Intellection: A Strength in Depth

By: Ashley  Achiever|Learner|Intellection|Relator|Empathy

As part of our office’s mission to help UMD students develop, evaluate, and implement their career plans we are going to, like Abby said in her post, cover all the strengths that StrengthsQuest offers. The StrengthsQuest assessment is a career inventory assessment that figures out your top five strengths and relates them to your career plans. My signature themes include achiever, learner, intellection, relator, and empathy. I am going to focus on the intellection strength this time around.

When I took this assessment last year I was not surprised to see what my strengths were but I was surprised at how accurate I felt the test was. The definition of the intellection strength from the StrengthsQuest website is: People especially talented in the Intellection theme are characterized by their intellectual activity. They are introspective and appreciate intellectual discussions. 

I think this definition, though true, doesn’t quite explain what it means to be a person with intellection as one of their strengths, not to me anyways. In my mind it means a person with this strength likes to have deeper conversations with people, in hopes of making a connection on an emotional level, which relates with my relator and empathy strengths but those strengths will be covered later on, possibly by another peer writer. I often find myself talking to people about their beliefs in religion, science debates or even which flavor ice cream they prefer. I think talking about things other than just what you did last weekend helps you get to know someone better.

If you have Intellection as one of your top 5 strengths, here are a few things you should think about when looking into careers that appeal to you:

  • Select work in which you can share ideas and pose questions. Avoid environments where you cannot challenge the status quo or where operating procedures are completely rigid.
  • Work in environments in which you can interact with colleagues and have philosophical debates
  • Think about the times in your life when you have felt best about your accomplishments. In your journal, write about what you did that contributed to those accomplishments and how you used your talents in each instance. Later, look for patterns in what you wrote.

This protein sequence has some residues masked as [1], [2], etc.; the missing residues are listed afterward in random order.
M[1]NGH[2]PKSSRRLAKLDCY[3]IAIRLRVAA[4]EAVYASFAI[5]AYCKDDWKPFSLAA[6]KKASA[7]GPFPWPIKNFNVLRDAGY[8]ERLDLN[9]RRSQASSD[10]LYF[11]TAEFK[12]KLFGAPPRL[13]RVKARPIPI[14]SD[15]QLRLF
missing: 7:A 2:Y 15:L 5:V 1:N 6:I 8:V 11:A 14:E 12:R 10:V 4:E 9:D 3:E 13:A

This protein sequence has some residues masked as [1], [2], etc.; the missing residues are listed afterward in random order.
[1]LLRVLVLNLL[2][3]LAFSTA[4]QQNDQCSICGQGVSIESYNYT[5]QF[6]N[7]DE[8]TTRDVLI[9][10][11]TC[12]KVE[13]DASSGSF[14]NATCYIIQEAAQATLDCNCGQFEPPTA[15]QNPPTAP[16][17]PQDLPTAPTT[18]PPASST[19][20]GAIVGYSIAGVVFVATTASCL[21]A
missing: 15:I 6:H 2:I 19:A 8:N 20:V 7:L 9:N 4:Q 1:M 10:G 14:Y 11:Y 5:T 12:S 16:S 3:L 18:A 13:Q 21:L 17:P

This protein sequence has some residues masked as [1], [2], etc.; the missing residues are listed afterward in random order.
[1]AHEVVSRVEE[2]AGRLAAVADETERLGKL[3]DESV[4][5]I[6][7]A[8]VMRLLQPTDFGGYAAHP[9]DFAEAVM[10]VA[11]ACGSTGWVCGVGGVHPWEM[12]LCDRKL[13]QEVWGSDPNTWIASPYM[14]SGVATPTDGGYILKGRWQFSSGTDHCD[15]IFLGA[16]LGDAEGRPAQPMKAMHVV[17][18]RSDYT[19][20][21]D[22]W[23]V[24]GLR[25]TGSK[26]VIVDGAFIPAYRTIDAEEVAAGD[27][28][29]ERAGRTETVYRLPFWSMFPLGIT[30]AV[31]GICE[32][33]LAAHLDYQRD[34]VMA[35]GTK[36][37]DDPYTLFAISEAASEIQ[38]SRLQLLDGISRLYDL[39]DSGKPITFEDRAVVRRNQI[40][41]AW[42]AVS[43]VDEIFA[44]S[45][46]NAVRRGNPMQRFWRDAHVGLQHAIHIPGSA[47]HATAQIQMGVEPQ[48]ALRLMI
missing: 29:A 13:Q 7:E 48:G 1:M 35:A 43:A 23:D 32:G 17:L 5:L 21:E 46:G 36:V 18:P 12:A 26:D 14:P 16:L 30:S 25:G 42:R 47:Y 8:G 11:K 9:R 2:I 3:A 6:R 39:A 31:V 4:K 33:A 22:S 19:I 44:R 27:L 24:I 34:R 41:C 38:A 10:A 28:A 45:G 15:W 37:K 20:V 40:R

• Choose work that will challenge you intellectually. Talk to edi­tors, theologians, or philosophy professors on campus. Ask what their work is like.

I feel like this strength has helped me quite a bit in my life, by taking the time to get to know a person and making them think about their ideas and thoughts on a topic and then having them hear out your opinions really makes an impression on them. I attribute this strength to my connection with my high school counselor who helped me out a lot in figuring out what college I would be most happy with, as well as helping me get a study hall every trimester my senior year, which helped in getting a college essay or two finished. I also attribute this to even getting my job at Career & Internship Services, in relation to my achiever strength; I do feel that I left an impression on them after my interview. Which I think leaving an impression is always a good thing, especially when the time comes to find a job in the future, going to job fairs and having interviews, very often those that are remembered get the position!

Like most positive things though I think that everything has its down side and the intellection strength definitely has one, I very often find it hard to carry on a “chit chat” conversation, which I do think is a necessary part of making new friends. So I do find it hard to make new ones but I hold on tight to the ones I have. So if you take the StrengthsQuest test and are unsure how to utilize your results go on their website and explore, you would be surprised  at how much information is on there!

Read Ashley’s other posts

Read other StrengthsQuest themes we’ve highlight

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